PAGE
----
The Natural House

Tips for Greener Living, fifth in a series of articles by Charles Munro

Last month I wrote an article which listed several tips for how you can have a "greener" lifestyle by simply using different types of ingredients for cleaning, fertilizer and pest control. I will continue this month with more of the same.

We can live for weeks without shelter, companionship, and even food. But, we can only live a few short days without water. While we have recently received a "little" rain, I think it's important to remind ourselves of the importance of water usage.

One way to conserve resources is to make little changes to our daily routines. But another easy way is to use Future Friendly products, designed to save water, save energy, or reduce waste.

A leaky toilet can go unnoticed for a long time. To check for leaks, add enough food dye to the tank to really brighten the water. Wait about thirty minutes and see if any dye has leaked into the bowl.

An estimated 30% of household water usage is flushed down the toilet. If your toilet is more than 30 years old, upgrading to a low-consumption toilet can save you a lot of wasted water per flush. If money is tight or replacement of the toilet is not an option, you could fill a two-liter bottle with water and set it inside the tank. The bottle fits perfectly and will take up room in your tank thereby, replacing the space ordinarily filled with water.

Use barrels to catch water from the sky! Setting rain barrels under the eaves of your house is an inexpensive way to collect rainwater without spending a lot of money on an elaborate rainwater harvesting system. Save the water you collect and use it the next time you need to water your lawn or garden.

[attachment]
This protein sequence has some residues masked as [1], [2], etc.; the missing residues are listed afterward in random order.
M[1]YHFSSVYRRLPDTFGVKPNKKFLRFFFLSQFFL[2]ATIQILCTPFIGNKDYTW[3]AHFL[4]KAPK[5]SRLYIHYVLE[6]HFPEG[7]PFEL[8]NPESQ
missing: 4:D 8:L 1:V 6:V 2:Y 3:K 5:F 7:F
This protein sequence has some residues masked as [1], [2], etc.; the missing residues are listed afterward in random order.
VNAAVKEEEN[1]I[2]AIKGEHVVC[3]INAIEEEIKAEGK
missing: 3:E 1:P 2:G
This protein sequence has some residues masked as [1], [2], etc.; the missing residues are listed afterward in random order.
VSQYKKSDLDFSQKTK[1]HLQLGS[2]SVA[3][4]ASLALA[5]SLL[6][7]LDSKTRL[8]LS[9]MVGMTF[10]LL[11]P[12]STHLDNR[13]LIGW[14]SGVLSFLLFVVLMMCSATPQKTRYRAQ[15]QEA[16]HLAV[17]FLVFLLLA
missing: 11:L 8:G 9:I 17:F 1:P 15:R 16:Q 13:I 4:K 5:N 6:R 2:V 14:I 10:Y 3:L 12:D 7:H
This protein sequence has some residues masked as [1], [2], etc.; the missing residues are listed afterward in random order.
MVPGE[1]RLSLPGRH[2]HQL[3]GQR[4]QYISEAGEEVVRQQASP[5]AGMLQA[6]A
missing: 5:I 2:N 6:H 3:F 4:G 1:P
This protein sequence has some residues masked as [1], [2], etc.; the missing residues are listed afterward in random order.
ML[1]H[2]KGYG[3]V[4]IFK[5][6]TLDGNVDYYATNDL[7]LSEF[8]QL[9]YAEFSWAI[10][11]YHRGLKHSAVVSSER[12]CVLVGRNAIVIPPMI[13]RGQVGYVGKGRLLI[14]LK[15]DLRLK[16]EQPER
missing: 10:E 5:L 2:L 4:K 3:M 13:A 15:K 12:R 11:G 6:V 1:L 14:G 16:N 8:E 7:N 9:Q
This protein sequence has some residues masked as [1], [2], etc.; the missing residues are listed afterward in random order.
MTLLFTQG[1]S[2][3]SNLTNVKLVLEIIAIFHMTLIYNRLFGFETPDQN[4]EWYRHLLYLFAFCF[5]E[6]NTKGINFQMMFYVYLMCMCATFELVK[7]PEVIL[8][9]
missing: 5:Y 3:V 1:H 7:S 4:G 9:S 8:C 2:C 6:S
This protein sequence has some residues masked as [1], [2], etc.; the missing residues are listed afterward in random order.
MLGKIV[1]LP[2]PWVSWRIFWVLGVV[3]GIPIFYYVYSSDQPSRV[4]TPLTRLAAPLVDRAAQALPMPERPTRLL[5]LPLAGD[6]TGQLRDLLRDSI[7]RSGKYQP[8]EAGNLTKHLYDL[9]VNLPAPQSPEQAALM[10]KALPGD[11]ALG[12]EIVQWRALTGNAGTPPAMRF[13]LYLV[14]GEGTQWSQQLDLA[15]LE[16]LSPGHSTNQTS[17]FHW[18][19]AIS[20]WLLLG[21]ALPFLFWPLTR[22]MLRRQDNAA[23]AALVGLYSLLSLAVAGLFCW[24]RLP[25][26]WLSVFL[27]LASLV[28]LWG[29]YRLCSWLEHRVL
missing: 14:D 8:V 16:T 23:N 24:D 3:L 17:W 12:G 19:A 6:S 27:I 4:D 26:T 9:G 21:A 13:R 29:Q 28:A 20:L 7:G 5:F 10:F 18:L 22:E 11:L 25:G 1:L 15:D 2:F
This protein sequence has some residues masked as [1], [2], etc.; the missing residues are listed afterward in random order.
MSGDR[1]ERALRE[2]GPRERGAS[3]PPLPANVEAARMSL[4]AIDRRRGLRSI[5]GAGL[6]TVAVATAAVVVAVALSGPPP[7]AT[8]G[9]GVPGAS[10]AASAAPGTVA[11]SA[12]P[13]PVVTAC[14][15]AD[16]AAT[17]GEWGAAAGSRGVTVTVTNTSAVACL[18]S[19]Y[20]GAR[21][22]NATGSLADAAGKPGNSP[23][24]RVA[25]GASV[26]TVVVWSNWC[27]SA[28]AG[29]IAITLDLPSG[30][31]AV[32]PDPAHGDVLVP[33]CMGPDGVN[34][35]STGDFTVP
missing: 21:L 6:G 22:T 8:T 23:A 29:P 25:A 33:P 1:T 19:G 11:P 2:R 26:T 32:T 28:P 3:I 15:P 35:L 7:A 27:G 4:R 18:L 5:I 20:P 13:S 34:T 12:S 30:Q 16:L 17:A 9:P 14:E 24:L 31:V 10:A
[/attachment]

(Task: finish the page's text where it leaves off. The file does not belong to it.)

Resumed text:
Cover up your swimming pool when it's not in use. This will decrease water loss due to evaporation by 90%.

You will also use a lot less water if you only run your laundry or dishwasher with a full load. By running two half loads you use twice the amount of water as one full loan.

Turn the water off while shaving and brushing your teeth. Turn it on only to rinse. Running water when it's not in use is wasteful of water and your utility bill!

Use water that you boiled your vegetables in to make stocks, soups or pour it on your garden when it's cooled.

If you're running a lot of water in the shower or bath tub waiting for the water to warm up, put a large bucket under the faucet and catch it for use in the garden, on pets or for cleaning purposes.

Conduct a household water audit to help identify areas that you can cut water usage.  It's our most precious commodity - let's be responsible with it.